British Journal of Nutrition

Human and Clinical Nutrition

Effect of meal timing and glycaemic index on glucose control and insulin secretion in healthy volunteers

Linda M. Morgana1, Jiang-Wen Shia1, Shelagh M. Hamptona1 and Gary Frosta2 c1

a1 Faculty of Health and Medical Sciences, University of Surrey, Guildford GU2 7XH, UK

a2 Nutrition and Dietetic Research Group, Investigative Science, 6th Floor Commonwealth Building, Faculty of Medicine, Imperial College, Hammersmith Campus, DuCane Road, London W12 ONN, UK

Abstract

Shiftworkers have a higher risk of CHD and type 2 diabetes. They consume a large proportion of their daily energy and carbohydrate intake in the late evening or night-time, a factor which could be linked to their increase in disease risk. We compared the metabolic effects of varying both dietary glycaemic index (GI) and the time at which most daily energy intake was consumed. We hypothesised that glucose control would be optimal with a low-GI diet, consumed predominantly early in the day. A total of six healthy lean volunteers consumed isoenergetic meals on four occasions, comprising either high- or low-GI foods, with 60 % energy consumed predominantly early (breakfast) or late (supper). Interstitial glucose was measured continuously for 20 h. Insulin, TAG and non-esterified fatty acids were measured for 2 h following every meal. Highest glucose values were observed when large 5021 kJ (1200 kcal) high-GI suppers were consumed. Glucose levels were also significantly higher in predominantly late high- v. low-GI meals (P < 0·01). Using an estimate of postprandial insulin sensitivity throughout the day, we demonstrate that this follows the same trend, with insulin sensitivity being significantly worse in high energy consumed in the evening meal pattern. Both meal timing and GI affected glucose tolerance and insulin secretion. Avoidance of large, high-GI meals in the evening may be particularly beneficial in improving postprandial glucose profiles and may play a role in reducing the risk of type 2 diabetes; however, longer-term studies are needed to confirm this.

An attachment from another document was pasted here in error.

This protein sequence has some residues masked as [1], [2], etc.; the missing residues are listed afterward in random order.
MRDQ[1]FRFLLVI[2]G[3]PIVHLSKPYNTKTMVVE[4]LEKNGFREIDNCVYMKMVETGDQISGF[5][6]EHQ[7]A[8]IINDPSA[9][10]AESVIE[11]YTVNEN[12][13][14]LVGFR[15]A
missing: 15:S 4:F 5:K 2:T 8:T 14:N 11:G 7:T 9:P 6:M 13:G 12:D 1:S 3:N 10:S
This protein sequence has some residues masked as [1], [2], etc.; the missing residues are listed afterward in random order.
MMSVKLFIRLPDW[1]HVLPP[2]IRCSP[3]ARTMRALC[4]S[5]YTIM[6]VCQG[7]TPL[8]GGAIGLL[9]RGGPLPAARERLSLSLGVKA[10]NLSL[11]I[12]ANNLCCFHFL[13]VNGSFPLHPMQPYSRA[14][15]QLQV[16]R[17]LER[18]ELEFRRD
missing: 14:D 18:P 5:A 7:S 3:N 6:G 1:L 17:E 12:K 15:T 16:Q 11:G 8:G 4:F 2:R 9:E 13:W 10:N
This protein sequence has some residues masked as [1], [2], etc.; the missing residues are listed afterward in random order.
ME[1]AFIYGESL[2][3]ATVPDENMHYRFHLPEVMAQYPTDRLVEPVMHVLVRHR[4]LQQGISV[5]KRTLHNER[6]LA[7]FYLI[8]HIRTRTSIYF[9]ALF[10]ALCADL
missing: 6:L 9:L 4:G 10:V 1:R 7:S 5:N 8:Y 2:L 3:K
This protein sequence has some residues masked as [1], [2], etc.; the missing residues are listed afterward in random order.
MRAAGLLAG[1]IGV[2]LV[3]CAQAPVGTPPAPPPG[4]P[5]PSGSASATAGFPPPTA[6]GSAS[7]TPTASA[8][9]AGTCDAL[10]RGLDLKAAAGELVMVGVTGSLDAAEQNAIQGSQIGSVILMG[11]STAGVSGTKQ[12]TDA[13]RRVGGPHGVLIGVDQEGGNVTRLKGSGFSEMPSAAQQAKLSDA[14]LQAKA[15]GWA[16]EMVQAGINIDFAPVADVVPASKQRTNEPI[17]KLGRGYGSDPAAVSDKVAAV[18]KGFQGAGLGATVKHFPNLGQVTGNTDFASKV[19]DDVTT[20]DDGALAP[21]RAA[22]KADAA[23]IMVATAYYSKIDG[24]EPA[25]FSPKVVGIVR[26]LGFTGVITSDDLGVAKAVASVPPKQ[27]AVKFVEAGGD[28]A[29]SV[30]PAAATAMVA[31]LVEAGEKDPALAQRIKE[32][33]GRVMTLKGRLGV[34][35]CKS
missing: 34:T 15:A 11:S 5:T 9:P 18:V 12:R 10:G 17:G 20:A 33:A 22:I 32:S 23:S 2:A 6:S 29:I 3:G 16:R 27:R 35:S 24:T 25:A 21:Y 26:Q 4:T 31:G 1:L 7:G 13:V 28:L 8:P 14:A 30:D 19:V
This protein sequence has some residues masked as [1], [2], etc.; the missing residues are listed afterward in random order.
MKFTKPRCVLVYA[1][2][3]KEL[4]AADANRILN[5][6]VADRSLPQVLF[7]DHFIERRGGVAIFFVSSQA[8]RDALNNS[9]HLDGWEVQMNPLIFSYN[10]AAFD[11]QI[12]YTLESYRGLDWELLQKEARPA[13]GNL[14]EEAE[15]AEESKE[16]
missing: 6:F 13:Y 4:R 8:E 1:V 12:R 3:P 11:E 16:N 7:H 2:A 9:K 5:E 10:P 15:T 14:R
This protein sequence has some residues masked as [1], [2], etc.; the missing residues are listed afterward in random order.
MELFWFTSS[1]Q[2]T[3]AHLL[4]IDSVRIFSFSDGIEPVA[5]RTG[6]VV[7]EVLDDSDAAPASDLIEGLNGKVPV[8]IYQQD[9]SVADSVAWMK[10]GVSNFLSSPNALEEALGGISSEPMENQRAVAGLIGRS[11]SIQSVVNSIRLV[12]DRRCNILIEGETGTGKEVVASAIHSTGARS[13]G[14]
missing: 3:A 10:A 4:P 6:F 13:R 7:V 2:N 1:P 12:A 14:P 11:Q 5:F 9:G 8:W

(Received July 11 2011)

(Revised October 24 2011)

(Accepted October 29 2011)

(Online publication December 16 2011)

Correspondence:

c1 Corresponding author: Professor G. Frost, fax +44 20 8383 8320, email g.frost@imperial.ac.uk

Footnotes

Abbreviations: GI, glycaemic index; HGI-am, high glycaemic index, with majority of energy load consumed in the morning; HGI-pm, high glycaemic index, with majority of energy load consumed in the evening; LGI-am, low glycaemic index, with majority of energy load consumed in the morning; LGI-pm, low glycaemic index, with majority of energy load consumed in the evening

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